I’m not sure either are that good for your health but WTF. According to Volvo, it sounds like V8s won’t be around much longer either.

Let’s enjoy them and life while we can…

A bluffer’s guide to driving the McLaren 570S…

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Here is a bluffers guide to driving a McLaren 570 GT (or any other Mclaren for that matter!).

  1. The wing doors need less space to open than a conventional door – although one needs to open them fully to gain access (there’s no half way point).
  2. Be careful in a low-roof multi-storey as there have been cases of the doors hitting the roof.
  3. Set aside some time to understand the infotainment system. It’s not as intuitive as it could be but otherwise functions well.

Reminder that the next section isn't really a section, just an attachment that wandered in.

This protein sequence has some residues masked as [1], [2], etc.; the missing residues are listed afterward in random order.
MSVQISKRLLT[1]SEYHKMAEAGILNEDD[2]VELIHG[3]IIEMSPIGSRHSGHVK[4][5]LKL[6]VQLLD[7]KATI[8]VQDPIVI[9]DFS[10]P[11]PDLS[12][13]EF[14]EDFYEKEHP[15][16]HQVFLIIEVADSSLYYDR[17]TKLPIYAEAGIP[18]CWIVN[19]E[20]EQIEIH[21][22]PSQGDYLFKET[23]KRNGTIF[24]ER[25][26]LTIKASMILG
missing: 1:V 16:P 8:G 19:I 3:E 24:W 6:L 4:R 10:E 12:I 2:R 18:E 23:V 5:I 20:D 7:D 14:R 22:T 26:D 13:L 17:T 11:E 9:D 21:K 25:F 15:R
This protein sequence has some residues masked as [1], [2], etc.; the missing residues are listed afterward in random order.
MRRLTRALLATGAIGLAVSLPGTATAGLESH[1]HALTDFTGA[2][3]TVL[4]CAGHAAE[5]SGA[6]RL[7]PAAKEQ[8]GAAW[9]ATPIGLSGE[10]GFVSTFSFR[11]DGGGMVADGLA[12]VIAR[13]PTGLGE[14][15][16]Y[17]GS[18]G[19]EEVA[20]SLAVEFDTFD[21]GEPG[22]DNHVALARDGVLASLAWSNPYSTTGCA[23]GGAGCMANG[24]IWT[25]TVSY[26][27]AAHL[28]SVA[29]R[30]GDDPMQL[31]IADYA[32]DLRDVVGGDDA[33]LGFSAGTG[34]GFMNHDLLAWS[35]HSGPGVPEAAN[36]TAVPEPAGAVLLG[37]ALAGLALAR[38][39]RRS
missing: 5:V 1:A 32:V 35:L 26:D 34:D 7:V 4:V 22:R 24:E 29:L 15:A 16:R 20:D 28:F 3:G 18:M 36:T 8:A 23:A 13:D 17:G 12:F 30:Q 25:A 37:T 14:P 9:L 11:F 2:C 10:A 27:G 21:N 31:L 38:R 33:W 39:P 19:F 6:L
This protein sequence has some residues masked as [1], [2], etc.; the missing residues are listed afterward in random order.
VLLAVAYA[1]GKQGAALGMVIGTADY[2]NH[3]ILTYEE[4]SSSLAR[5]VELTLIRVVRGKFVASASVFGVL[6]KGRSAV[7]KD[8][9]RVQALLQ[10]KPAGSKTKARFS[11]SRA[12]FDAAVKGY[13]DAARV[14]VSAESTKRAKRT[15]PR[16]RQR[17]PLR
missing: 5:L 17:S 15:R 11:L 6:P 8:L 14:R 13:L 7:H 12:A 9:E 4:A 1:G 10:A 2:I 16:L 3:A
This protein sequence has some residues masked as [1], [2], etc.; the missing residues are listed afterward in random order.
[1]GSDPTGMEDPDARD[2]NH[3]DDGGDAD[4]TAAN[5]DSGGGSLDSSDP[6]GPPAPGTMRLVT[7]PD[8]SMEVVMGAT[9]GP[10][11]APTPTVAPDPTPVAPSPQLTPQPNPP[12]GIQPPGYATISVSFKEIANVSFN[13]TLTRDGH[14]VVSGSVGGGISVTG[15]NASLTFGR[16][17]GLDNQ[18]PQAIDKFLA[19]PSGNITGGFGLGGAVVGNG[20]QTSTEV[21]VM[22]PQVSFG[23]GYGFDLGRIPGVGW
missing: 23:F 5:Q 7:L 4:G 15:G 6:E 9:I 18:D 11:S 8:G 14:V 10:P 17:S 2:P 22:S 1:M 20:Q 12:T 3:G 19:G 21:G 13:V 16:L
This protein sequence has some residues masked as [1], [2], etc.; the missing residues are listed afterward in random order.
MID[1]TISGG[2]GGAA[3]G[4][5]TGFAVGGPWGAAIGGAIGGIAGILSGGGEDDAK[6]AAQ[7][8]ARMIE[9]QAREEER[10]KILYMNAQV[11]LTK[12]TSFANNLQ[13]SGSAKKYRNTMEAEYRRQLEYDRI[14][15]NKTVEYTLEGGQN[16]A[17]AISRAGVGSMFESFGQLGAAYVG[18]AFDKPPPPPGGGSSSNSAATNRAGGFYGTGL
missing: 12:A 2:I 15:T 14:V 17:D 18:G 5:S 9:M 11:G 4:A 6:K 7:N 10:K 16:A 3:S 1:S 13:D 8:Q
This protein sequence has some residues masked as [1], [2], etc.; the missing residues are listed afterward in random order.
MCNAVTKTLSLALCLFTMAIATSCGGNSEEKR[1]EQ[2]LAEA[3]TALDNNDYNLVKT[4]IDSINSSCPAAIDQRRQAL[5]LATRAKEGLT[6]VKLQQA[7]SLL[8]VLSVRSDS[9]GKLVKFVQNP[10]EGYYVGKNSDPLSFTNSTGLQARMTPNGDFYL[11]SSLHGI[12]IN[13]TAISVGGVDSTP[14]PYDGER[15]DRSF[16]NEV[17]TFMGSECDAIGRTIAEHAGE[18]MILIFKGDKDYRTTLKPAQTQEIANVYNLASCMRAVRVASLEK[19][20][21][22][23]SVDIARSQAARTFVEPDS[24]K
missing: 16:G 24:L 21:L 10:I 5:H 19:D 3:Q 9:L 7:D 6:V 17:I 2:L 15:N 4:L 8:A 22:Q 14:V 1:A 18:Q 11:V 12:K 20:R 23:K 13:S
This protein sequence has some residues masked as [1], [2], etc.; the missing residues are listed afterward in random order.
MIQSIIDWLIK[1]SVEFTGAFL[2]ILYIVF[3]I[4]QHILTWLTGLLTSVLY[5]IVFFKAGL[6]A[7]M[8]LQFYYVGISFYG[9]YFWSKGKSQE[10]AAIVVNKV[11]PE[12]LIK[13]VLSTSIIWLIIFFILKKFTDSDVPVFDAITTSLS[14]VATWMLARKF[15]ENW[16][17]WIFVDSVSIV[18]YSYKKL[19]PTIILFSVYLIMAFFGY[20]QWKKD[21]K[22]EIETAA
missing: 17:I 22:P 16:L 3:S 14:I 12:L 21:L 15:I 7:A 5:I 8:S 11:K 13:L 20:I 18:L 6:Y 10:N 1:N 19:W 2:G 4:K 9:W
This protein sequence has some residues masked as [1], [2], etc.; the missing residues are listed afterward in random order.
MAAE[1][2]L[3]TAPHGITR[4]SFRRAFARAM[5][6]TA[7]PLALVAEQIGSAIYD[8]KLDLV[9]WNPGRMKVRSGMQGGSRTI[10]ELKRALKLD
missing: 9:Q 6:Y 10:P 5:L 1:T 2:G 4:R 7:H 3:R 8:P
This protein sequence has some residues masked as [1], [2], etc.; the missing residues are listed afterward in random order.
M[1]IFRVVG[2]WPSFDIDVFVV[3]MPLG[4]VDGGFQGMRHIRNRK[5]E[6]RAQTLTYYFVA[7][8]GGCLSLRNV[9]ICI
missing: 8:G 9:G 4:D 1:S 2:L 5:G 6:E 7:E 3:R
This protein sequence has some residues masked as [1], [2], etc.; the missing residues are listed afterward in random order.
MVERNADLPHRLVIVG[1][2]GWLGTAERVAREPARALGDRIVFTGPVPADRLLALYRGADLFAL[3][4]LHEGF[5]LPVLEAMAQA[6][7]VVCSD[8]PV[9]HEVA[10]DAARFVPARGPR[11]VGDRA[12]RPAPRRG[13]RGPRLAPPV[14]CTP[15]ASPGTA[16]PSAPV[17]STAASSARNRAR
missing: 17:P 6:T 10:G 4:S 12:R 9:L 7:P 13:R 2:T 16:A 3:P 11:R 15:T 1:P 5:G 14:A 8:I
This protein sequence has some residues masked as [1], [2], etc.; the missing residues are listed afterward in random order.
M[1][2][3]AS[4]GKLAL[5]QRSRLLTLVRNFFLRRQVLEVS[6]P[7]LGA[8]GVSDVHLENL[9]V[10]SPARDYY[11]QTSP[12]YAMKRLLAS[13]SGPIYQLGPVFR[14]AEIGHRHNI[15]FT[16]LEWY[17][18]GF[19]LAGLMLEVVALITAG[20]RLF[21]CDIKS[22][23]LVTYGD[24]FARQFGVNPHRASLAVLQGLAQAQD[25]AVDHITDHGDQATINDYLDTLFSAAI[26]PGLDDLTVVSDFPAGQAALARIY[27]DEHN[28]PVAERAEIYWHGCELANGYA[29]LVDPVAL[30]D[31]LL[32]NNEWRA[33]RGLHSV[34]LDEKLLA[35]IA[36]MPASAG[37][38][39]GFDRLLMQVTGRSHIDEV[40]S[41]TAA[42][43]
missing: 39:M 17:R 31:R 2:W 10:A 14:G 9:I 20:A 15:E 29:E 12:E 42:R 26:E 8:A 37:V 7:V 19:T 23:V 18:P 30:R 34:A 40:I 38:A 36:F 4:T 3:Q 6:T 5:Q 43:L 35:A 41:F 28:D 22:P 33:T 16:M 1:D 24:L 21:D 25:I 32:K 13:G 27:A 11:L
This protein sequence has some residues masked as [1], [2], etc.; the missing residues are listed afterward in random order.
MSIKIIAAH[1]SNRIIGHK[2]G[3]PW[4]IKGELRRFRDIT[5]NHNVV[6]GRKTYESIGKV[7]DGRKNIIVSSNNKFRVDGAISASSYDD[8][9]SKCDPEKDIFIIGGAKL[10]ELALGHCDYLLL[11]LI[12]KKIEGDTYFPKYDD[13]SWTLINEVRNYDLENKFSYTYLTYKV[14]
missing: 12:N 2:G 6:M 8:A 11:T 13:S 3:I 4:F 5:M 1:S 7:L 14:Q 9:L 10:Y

4. The heating controls and heated seats are accessed via the system too.
  5. The car has a USB port well-hidden in the centre arm-rest.
  6. Finally, the electric seat adjustment buttons are among the silliest I’ve ever used.
  7. Enjoy!

The McLaren 570 GT is always spoiling for a fight…

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It’s said to be the most road-biased McLaren to date but don’t go thinking the 570 GT is anything less than a supercar.

Like a thoroughbred Lamborghini, Porsche or Aston Martin, the ‘softer’ cabin materials and lush trim can’t hide the fact this GT is capable of 204mph and 0-60mph in under four seconds.

It also has that supercar ability to male you feel like you are travelling at 50mph when the speedo is registering 75mph.

That twin turbo V8 is barely audible in the cabin at low speed – then rips into life when you find an open road long enough to enjoy the power it can serve up.

The 570 GT is impressive to look at and drive. It’s also spoiling for fight whenever the opportunity arrises..